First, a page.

Third Party Payors (also known as Medigap) are insurance companies which may pay a portion of nursing home. Most often they do not pay for custodial care but require some type of rehabilitation potential. There are limits to the coverage of most third party payors. Contact your third party payor to determine the types of care the insurance company will cover. This coverage is different than Long Term Care Insurance.

What is JCAHO?


Joint Commission of Accreditation of Hospitals Organization (check this out) is an independent organization which evaluates the care given by an organization or facility. It evaluates the facility on many different levels including nursing care, dietary, infection control, medical records, administration, specialty care, i.e. physical therapy, etc., building maintenance and upkeep, etc. For a facility to become JCAHO accredited they must have met or superseded JCAHO strict guidelines in all areas. Facilities are re-evaluated at least every three years, but usually more often than that. It is difficult to obtain JCAHO accrediation and so nursing homes strive to keep the accrediation.


The Health Care Financing Administration publishes a free booklet called How to Select a Nursing Home. Write to HCFA Publications Dept.,7500 Security Blvd., Room N1-26-25, Baltimore, MD 21244-1850.

AARP’s booklet, Nursing Home Life: A Guide for Residents and Families, gives information about getting good care and finding help when there are problems. Write for a free copy to AARP Fulfillment, 601 E St., NW, Washington, DC 20049.

The National Citizens’ Coalition for Nursing Home Reform has a 166-page book with advice for families and friends of nursing home residents.Called Nursing Homes: Getting Good Care There, it is $14, plus $3 for postage and handling, from NCCNHR, 1424 16th St., NW, Suite 202, Washington, DC 20036.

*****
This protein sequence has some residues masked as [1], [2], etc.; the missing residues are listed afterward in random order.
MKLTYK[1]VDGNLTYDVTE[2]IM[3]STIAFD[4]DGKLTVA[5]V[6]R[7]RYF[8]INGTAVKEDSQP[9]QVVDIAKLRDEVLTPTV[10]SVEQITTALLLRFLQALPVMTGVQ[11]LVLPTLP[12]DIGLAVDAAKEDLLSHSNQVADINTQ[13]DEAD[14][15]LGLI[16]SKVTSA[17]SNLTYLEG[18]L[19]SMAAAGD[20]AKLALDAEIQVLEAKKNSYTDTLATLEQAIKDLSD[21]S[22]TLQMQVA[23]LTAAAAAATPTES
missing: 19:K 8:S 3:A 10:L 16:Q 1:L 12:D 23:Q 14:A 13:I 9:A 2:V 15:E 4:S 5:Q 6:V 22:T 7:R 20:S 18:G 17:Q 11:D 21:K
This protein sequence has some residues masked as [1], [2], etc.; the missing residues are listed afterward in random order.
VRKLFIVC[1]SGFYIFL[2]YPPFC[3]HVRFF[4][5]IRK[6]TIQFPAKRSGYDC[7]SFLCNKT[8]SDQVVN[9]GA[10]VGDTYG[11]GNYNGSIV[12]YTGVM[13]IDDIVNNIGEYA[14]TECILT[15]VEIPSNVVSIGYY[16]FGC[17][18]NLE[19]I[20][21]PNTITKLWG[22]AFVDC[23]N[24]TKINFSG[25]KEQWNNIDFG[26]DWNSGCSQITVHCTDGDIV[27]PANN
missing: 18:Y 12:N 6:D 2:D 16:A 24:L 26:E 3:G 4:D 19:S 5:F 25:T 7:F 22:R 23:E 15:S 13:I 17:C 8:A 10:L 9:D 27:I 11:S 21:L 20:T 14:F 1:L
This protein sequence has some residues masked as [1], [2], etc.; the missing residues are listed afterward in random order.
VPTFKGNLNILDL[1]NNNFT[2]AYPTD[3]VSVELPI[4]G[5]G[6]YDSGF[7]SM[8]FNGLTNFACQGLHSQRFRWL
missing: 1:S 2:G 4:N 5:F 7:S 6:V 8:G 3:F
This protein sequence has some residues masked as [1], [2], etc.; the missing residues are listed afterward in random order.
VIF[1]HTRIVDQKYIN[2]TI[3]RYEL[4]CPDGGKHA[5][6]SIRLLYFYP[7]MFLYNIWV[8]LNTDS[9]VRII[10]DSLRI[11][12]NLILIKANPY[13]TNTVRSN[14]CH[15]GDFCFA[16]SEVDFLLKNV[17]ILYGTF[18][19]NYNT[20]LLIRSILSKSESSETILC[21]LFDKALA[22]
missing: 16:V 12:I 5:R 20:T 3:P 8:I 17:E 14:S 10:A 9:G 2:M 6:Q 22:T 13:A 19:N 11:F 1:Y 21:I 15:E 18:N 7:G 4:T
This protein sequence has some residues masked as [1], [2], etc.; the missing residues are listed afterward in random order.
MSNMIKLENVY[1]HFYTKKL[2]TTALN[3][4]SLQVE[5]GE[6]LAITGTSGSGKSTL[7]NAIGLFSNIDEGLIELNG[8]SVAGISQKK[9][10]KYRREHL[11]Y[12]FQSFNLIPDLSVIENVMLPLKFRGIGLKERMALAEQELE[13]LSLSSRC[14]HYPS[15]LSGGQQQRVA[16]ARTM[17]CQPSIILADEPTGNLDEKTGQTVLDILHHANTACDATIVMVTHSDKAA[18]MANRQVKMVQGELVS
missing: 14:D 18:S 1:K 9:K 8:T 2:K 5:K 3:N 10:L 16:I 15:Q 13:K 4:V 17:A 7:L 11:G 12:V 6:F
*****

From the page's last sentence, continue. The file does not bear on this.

Hospice Care


What is a hospice care?

Hospice is a philosophy and concept of care available to those who have a terminal illness. Hospice recognizes death as the final stage of life and serves to enable hospice people to live their final days to the fullest, surrounded by their family and friends. One of the goals of hospice is to make the patient as comfortable as possible and not to artificially prolong life.

What services are provided by hospice care?

Medical Support – Caring for the physical needs such as dressings, ADLs, etc.
Medical Social Services
Respite Care
Bereavement Support
Spirituality care (often done by the clergy)
24-hour on-call availability of staff in hospice centers

Which medical professionals are involved in hospice care?

Medical Social Workers
Physical Therapists
Occupational Therapists
Speech Therapists

What is the cost of hospice care?

Hospice care can be less expensive than hospital or nursing home care if done in the home. The family supplies as much care as possible for the elderly family member; therefore, the expense can be less. If the elderly person requires that nursing personnel be available in the home for 24 hours a day, the cost can be quite high, sometimes greater than care in a nursing home or hospice center. Many associations assist with respite care of families who are taking care of a hospice person.

Does insurance cover hospice care costs?

Medicare. Medicare will cover the cost of hospice under some conditions. First, a physician must certify that the patient has less than six months to live if the disease runs its normal course. The physician must recertify the individual at the beginning of each benefit period (two periods of 90 days each, one of 30 days, and an indefinite fourth period). If the elderly family member lives beyond six months, the physician must recertify that the elderly member is terminally-ill to continue care. Second, the elderly family member must sign a statement indicating that he or she understands the nature of the illness and of hospice care. By signing the statement, the elderly family member surrenders rights to other Medicare benefits related to the terminal illness. Medicare will only pay for care which will make the patient more comfortable and will not pay for life-prolonging treatment.